RIYADH (AFP) — A woman in Saudi Arabia sentenced to six months in jail and 200 lashes despite being gang raped has confessed to adultery, the justice ministry said on Saturday as it tried to fend off mounting criticism.
Despite being sexually assaulted by seven men who kidnapped her with a male companion at knife-point, the unidentified 19 year-old woman was sentenced in November 2006 to 90 lashes.
The judge sentenced her for being in a car with a man who was not her relative, a taboo in the conservative Muslim kingdom which imposes strict segregation of the sexes.
But her story hit international headlines last week when her sentence was increased to six months in jail and 200 lashes after she spoke to the media.
The justice ministry said in a statement carried by the official SPA news agency that the woman had owned up to having an extramarital affair with the man in the car.
"She admitted to ... exchanging sinful relations," the statement said, adding the woman was in state of undress with the man in the car before the attack took place.
The woman and her alleged lover remained quiet about the attack, which was only reported to the authorities several months later when the woman's husband received an e-mail from an unidentified source informing him of the affair.
"She admitted to what happened and the husband then reported the incident three months after it happened," the justice ministry said, adding it wanted to correct the "largely incorrect" details published in the media about the case.
The ministry also stressed the Saudi judicial system was based on Islamic law derived from the holy Koran and that a court ruling in the kingdom was only made after both sides in a case are given a fair and balanced hearing.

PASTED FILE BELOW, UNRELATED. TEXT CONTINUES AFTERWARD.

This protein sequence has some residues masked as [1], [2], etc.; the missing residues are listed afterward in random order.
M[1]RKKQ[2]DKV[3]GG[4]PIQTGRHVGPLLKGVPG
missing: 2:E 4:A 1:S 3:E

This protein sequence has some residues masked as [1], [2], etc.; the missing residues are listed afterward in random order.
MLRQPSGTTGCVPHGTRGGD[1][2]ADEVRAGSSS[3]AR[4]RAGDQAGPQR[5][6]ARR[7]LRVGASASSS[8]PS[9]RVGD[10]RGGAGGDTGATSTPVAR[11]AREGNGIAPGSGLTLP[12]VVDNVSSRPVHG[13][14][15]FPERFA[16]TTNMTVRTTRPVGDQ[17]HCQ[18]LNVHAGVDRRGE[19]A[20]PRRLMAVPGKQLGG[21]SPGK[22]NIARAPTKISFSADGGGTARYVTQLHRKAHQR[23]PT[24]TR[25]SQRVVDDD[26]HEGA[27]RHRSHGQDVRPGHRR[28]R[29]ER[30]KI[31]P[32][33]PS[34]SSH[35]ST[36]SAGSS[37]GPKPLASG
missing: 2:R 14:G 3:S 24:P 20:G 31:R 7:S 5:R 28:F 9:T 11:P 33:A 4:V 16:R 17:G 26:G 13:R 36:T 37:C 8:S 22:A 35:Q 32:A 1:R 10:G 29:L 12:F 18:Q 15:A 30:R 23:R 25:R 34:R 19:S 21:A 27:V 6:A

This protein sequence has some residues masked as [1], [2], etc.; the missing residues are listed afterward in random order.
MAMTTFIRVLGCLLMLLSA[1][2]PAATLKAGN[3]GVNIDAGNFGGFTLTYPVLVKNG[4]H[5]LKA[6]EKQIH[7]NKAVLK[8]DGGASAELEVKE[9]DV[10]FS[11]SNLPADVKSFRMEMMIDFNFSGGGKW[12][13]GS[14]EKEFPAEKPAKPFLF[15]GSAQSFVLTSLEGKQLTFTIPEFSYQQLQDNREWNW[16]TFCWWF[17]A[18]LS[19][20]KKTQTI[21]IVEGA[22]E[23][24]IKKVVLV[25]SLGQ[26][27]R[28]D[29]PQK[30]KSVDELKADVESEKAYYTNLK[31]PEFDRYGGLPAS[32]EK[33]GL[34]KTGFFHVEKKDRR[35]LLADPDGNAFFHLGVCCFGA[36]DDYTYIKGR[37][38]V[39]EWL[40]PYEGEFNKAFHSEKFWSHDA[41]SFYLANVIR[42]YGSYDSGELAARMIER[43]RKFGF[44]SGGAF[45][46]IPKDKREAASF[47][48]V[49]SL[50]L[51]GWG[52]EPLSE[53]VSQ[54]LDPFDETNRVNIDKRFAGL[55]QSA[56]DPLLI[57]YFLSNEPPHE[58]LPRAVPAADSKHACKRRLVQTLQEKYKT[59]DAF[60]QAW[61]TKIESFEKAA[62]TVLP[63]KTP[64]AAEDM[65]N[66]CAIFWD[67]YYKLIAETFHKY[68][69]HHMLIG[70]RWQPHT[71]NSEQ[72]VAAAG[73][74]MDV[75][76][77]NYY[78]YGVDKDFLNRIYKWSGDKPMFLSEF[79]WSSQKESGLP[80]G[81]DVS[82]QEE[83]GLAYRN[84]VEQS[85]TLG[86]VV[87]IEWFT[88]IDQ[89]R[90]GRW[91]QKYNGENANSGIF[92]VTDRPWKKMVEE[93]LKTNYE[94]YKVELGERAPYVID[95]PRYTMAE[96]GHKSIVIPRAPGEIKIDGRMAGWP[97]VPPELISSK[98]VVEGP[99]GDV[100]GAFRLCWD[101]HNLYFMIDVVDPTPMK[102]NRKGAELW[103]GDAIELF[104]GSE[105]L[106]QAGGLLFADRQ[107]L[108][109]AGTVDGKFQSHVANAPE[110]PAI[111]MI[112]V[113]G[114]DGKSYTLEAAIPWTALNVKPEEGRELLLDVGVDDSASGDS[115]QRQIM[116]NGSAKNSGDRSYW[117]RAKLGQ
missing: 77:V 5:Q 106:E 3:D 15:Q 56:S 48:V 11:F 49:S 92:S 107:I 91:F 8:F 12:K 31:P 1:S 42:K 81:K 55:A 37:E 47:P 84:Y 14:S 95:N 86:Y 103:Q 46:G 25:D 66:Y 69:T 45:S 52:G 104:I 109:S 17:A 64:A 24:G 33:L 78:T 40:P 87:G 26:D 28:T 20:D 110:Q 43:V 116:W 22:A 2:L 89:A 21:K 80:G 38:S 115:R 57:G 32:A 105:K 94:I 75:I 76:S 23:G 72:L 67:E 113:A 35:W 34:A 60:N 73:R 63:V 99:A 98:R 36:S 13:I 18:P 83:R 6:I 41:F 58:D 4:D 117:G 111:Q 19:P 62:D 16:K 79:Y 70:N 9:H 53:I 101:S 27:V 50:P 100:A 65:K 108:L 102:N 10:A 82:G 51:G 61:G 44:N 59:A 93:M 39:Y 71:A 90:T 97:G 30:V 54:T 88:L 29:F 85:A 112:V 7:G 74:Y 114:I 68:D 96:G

The men were initially sentenced to one to five years in jail, but those terms were also toughened on appeal to between two and nine years.
A rape conviction carries the death penalty in Saudi Arabia, but the court did not impose it due to the "lack of witnesses" and the "absence of confessions," the justice ministry said on Tuesday.
The woman's husband told local media that they would appeal, even though the judge had warned that the sentence could be increased again if she loses the appeal.
The justice ministry noted that the law gives the right of appeal, but warned that "resorting to the media" could have "a negative effect on the other parties in the case."
The court dealing with the case revoked the licence of the woman's lawyer, who has also been summoned by the justice ministry to appear before a disciplinary panel next month.
New York-based Human Rights Watch slammed the ruling against the woman and urged King Abdullah to "void the verdict and drop all charges against the rape victim and to order the court to end its harassment of her lawyer."
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